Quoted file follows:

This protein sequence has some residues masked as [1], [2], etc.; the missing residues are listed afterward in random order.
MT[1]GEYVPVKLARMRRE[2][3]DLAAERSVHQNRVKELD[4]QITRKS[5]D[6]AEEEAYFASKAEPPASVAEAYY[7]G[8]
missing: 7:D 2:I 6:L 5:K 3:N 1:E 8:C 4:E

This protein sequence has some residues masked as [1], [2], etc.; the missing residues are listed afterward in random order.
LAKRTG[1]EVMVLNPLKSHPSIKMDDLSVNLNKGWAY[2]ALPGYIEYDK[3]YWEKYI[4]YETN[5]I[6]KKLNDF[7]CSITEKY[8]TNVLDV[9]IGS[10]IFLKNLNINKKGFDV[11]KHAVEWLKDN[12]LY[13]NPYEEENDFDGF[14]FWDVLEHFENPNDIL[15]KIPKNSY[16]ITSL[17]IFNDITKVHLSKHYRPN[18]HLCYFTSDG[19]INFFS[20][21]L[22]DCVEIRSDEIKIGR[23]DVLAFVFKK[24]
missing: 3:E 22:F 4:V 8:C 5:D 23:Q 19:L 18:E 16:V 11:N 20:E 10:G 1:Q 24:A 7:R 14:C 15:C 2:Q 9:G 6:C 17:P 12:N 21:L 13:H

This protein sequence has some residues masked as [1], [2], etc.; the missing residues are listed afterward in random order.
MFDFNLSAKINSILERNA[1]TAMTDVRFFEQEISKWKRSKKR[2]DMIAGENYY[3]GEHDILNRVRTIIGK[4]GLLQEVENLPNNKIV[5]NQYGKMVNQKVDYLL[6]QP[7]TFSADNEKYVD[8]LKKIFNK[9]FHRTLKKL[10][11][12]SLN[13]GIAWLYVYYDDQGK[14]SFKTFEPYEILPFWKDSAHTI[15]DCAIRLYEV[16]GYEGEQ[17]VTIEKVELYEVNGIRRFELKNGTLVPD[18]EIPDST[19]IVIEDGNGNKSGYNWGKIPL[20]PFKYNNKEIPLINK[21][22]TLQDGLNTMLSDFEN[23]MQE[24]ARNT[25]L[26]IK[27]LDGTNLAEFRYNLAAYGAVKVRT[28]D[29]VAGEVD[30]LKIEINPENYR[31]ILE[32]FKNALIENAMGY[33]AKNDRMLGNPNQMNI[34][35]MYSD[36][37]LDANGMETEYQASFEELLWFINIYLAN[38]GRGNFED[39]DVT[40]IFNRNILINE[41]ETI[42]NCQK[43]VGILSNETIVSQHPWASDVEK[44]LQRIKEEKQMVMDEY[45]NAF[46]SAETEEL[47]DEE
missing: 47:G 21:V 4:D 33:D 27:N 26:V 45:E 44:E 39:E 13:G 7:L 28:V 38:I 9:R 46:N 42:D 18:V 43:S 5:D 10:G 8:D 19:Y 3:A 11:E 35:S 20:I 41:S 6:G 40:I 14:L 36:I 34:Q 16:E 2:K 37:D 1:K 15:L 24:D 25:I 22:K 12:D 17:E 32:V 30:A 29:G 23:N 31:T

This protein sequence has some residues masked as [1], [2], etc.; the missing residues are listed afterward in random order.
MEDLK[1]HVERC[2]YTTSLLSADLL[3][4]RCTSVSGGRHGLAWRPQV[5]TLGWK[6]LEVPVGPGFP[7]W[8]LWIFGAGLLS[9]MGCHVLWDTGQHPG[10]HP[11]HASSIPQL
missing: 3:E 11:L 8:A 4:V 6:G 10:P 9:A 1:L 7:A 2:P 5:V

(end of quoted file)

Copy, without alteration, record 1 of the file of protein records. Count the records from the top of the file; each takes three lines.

This protein sequence has some residues masked as [1], [2], etc.; the missing residues are listed afterward in random order.
MT[1]GEYVPVKLARMRRE[2][3]DLAAERSVHQNRVKELD[4]QITRKS[5]D[6]AEEEAYFASKAEPPASVAEAYY[7]G[8]
missing: 7:D 2:I 6:L 5:K 3:N 1:E 8:C 4:E